2. Simplification is the key to success. Have 1 or 2 simple and effective messages/hints/learnings per microlearning chunk. Utilizing internal resources and experience is a great strategy. For example, a 3-minute video where a high performing salesperson in your company shares tips and tricks on selling certain products could be more useful than a traditional sales course. 
  3. Play with various formats. Sure, videos are most popular, but short audio podcasts, animated simulations or games can be equally effective. 
  4. Gamify with quick quizzes, leaderboards, and badges. Whatever the format, make both the content and process engaging and fun to consume. 
learning gamification, gamification, L&D strategies, HR learning methods
  1. Include social learning opportunities. Offer an opportunity to augment learning by allowing your employees to share thoughts and opinions with their colleagues. This could be with Facebook-like shares, likes and comments for the topic experts or for employees who are internal subject matter experts. 
  2. Make the content accessible to your employees. Analyze your IT infrastructure and integrate microlearning within. Don’t insist on using LMS for microlearning. If a SharePoint portal is the tool employees use the most, you should integrate it there. Slack? A great option as well, and you can add a learning chatbot, while you are at it. Also, make the content mobile friendly.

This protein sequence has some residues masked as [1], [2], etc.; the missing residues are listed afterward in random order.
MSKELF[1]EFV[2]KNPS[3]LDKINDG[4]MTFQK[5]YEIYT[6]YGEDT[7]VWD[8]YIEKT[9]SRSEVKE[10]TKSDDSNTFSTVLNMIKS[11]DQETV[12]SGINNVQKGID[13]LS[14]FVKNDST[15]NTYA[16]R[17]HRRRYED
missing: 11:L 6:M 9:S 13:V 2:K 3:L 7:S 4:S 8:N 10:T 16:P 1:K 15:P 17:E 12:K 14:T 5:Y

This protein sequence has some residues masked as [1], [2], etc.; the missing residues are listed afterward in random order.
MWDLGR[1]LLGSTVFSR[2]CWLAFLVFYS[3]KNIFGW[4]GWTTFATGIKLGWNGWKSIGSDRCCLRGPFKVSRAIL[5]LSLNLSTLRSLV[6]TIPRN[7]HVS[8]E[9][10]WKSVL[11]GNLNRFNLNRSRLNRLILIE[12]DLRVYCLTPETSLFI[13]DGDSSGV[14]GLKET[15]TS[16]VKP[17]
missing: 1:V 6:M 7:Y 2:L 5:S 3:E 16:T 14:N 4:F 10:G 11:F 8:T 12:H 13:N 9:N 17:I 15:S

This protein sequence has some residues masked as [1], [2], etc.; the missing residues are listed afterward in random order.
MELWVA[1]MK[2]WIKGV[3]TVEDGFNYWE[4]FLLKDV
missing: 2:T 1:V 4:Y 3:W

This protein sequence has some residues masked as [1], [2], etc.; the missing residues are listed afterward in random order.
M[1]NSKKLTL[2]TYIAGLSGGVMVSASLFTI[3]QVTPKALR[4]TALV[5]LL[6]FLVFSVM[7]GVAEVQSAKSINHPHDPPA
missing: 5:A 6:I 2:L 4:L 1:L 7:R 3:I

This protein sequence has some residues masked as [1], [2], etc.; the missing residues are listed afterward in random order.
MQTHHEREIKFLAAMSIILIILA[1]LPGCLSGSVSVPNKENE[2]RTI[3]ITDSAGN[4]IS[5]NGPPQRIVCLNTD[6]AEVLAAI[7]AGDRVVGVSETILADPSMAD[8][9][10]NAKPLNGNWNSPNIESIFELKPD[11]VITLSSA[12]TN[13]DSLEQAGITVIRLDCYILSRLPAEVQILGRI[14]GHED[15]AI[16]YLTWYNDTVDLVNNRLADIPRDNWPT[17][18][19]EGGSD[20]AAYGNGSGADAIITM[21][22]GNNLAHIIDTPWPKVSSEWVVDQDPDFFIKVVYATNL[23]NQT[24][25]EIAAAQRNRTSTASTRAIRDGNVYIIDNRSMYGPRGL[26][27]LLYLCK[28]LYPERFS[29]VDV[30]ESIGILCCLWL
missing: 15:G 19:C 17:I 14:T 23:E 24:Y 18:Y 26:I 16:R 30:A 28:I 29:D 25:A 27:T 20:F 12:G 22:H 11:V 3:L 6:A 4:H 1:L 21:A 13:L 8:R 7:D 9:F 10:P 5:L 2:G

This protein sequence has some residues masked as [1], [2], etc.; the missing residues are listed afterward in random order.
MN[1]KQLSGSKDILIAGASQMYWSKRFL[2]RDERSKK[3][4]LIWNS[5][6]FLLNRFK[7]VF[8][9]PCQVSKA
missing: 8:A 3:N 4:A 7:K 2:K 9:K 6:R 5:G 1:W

3. Validate learning. While single microlearning modules are not meant to offer certification of knowledge, you can still offer some points for each microlearning module and scenarios or learning paths where the combination of several nuggets can lead to a certificate or other form of validation. 
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  1. Always offer more. A good microlearning module offers exactly the amount of knowledge that is needed to complete a specific task. A great module will offer more learning to those who are interested via links, whitepapers, book recommendations, and so on. 
Some great examples: 
Now that we’ve set the stage for what microlearning is and why you should consider using it as part of your L&D strategy, here are some great examples. 
Sales Training: This learning nugget highlights the strongest sales points of the product for employees. It’s beautifully done and full of quotable sales phrases that can help employees internalize what they have seen. 

Learning Game:  A simple, but visually appealing and addictive trivia game with awards and leaderboards that helps employees learn and remember all the tiny, but important details about Xfinity products. 

Onboarding and Culture: A learning nugget created to inspire "purpose-driven learning in a purpose-driven bank.” This is a great example of how organizational culture can be embedded into learning and how employees can be in the drivers’ seat.